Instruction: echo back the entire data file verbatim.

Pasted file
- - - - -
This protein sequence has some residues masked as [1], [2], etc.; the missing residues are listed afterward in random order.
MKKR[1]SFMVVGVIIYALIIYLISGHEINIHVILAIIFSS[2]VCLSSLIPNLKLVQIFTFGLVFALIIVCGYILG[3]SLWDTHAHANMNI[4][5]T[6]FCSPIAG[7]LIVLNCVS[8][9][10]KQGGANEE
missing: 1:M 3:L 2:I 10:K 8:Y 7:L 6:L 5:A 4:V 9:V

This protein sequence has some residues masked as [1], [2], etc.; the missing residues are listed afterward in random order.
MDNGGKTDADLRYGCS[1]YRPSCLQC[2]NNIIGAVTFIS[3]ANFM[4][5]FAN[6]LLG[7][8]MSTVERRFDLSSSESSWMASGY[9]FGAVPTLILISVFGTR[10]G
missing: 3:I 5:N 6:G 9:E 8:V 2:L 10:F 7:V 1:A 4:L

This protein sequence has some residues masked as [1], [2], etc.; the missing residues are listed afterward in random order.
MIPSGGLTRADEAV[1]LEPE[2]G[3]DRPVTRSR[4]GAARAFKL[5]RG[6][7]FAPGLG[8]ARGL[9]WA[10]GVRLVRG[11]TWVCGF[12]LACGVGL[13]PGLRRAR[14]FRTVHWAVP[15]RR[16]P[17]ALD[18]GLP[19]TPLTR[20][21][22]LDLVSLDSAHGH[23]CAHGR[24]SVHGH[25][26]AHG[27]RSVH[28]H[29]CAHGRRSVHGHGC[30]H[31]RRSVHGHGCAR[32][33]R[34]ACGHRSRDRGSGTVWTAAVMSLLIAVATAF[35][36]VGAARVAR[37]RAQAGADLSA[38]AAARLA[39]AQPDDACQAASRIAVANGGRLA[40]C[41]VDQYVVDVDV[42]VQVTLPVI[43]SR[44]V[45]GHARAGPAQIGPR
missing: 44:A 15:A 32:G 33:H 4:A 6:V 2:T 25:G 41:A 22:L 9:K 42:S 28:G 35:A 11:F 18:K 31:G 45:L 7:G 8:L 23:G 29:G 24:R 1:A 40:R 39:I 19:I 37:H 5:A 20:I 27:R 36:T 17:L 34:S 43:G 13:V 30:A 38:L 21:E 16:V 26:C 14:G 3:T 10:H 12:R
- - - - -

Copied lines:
This protein sequence has some residues masked as [1], [2], etc.; the missing residues are listed afterward in random order.
MKKR[1]SFMVVGVIIYALIIYLISGHEINIHVILAIIFSS[2]VCLSSLIPNLKLVQIFTFGLVFALIIVCGYILG[3]SLWDTHAHANMNI[4][5]T[6]FCSPIAG[7]LIVLNCVS[8][9][10]KQGGANEE
missing: 1:M 3:L 2:I 10:K 8:Y 7:L 6:L 5:A 4:V 9:V

This protein sequence has some residues masked as [1], [2], etc.; the missing residues are listed afterward in random order.
MDNGGKTDADLRYGCS[1]YRPSCLQC[2]NNIIGAVTFIS[3]ANFM[4][5]FAN[6]LLG[7][8]MSTVERRFDLSSSESSWMASGY[9]FGAVPTLILISVFGTR[10]G
missing: 3:I 5:N 6:G 9:E 8:V 2:L 10:F 7:V 1:A 4:L

This protein sequence has some residues masked as [1], [2], etc.; the missing residues are listed afterward in random order.
MIPSGGLTRADEAV[1]LEPE[2]G[3]DRPVTRSR[4]GAARAFKL[5]RG[6][7]FAPGLG[8]ARGL[9]WA[10]GVRLVRG[11]TWVCGF[12]LACGVGL[13]PGLRRAR[14]FRTVHWAVP[15]RR[16]P[17]ALD[18]GLP[19]TPLTR[20][21][22]LDLVSLDSAHGH[23]CAHGR[24]SVHGH[25][26]AHG[27]RSVH[28]H[29]CAHGRRSVHGHGC[30]H[31]RRSVHGHGCAR[32][33]R[34]ACGHRSRDRGSGTVWTAAVMSLLIAVATAF[35][36]VGAARVAR[37]RAQAGADLSA[38]AAARLA[39]AQPDDACQAASRIAVANGGRLA[40]C[41]VDQYVVDVDV[42]VQVTLPVI[43]SR[44]V[45]GHARAGPAQIGPR
missing: 44:A 15:A 32:G 33:H 4:A 6:V 2:T 25:G 41:A 22:L 9:K 42:S 28:G 35:A 11:F 18:K 31:G 45:L 7:G 8:L 23:G 29:G 24:R 1:A 40:R 39:I 19:I 37:H 5:A 20:I 27:R 36:T 17:L 34:S 43:G 13:V 30:A 38:L 21:E 16:V 26:C 14:G 3:T 10:H 12:R